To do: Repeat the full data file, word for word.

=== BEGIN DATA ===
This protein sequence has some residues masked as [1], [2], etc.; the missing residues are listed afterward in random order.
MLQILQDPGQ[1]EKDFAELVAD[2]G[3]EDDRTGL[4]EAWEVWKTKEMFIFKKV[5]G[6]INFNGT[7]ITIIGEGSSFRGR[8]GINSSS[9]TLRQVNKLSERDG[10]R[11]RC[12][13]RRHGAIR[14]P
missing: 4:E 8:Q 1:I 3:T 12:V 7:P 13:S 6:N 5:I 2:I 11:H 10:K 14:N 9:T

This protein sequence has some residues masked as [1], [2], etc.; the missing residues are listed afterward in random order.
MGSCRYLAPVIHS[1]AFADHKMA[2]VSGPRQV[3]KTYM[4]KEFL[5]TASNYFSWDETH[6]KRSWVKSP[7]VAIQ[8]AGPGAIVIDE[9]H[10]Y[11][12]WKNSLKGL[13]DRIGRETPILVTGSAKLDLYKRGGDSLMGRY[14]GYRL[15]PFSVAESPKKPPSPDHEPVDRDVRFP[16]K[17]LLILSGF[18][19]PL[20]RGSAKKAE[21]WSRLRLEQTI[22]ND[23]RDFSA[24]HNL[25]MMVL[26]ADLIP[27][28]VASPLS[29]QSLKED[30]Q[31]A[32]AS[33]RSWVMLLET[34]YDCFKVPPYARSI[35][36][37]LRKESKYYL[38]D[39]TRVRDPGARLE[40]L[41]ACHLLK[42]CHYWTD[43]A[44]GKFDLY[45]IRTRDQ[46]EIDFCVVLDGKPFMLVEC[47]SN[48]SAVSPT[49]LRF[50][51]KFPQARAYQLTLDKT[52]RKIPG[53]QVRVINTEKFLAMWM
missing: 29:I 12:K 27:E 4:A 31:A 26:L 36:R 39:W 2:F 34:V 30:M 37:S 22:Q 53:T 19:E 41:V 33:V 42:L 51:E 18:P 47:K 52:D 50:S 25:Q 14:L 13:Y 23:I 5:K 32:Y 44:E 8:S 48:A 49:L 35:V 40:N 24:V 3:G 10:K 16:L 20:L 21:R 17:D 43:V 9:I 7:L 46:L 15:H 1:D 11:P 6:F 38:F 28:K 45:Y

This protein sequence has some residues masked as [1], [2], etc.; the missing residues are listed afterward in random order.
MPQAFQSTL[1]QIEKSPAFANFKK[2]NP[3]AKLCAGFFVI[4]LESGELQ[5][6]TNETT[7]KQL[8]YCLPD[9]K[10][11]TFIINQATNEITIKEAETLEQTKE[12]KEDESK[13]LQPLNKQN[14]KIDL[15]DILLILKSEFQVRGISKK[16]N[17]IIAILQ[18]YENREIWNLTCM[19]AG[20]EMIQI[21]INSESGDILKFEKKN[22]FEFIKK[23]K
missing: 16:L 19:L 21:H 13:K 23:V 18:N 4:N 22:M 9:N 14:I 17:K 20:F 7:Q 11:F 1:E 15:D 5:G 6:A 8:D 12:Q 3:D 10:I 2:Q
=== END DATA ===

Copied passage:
This protein sequence has some residues masked as [1], [2], etc.; the missing residues are listed afterward in random order.
MLQILQDPGQ[1]EKDFAELVAD[2]G[3]EDDRTGL[4]EAWEVWKTKEMFIFKKV[5]G[6]INFNGT[7]ITIIGEGSSFRGR[8]GINSSS[9]TLRQVNKLSERDG[10]R[11]RC[12][13]RRHGAIR[14]P
missing: 4:E 8:Q 1:I 3:T 12:V 7:P 13:S 6:N 5:I 2:I 11:H 10:K 14:N 9:T

This protein sequence has some residues masked as [1], [2], etc.; the missing residues are listed afterward in random order.
MGSCRYLAPVIHS[1]AFADHKMA[2]VSGPRQV[3]KTYM[4]KEFL[5]TASNYFSWDETH[6]KRSWVKSP[7]VAIQ[8]AGPGAIVIDE[9]H[10]Y[11][12]WKNSLKGL[13]DRIGRETPILVTGSAKLDLYKRGGDSLMGRY[14]GYRL[15]PFSVAESPKKPPSPDHEPVDRDVRFP[16]K[17]LLILSGF[18][19]PL[20]RGSAKKAE[21]WSRLRLEQTI[22]ND[23]RDFSA[24]HNL[25]MMVL[26]ADLIP[27][28]VASPLS[29]QSLKED[30]Q[31]A[32]AS[33]RSWVMLLET[34]YDCFKVPPYARSI[35][36][37]LRKESKYYL[38]D[39]TRVRDPGARLE[40]L[41]ACHLLK[42]CHYWTD[43]A[44]GKFDLY[45]IRTRDQ[46]EIDFCVVLDGKPFMLVEC[47]SN[48]SAVSPT[49]LRF[50][51]KFPQARAYQLTLDKT[52]RKIPG[53]QVRVINTEKFLAMWM
missing: 29:I 12:K 27:E 4:A 31:A 26:L 36:R 39:W 2:F 34:V 30:M 37:S 22:Q 53:T 19:E 41:V 33:V 42:L 51:E 18:P 47:K 52:D 50:S 25:Q 14:L 13:Y 23:I 5:K 32:Y 44:E 8:S 48:A 49:L 35:V 40:N 24:V 3:G 10:K 16:L 20:L 21:R 17:D 43:V 9:I 7:L 46:L 15:H 1:D 11:P 6:F 38:F 28:K 45:Y

This protein sequence has some residues masked as [1], [2], etc.; the missing residues are listed afterward in random order.
MPQAFQSTL[1]QIEKSPAFANFKK[2]NP[3]AKLCAGFFVI[4]LESGELQ[5][6]TNETT[7]KQL[8]YCLPD[9]K[10][11]TFIINQATNEITIKEAETLEQTKE[12]KEDESK[13]LQPLNKQN[14]KIDL[15]DILLILKSEFQVRGISKK[16]N[17]IIAILQ[18]YENREIWNLTCM[19]AG[20]EMIQI[21]INSESGDILKFEKKN[22]FEFIKK[23]K
missing: 16:L 19:L 21:H 13:K 23:V 18:N 4:N 22:M 9:N 14:I 17:K 20:F 7:Q 11:F 1:E 15:D 5:G 6:A 8:D 12:Q 3:D 10:I 2:Q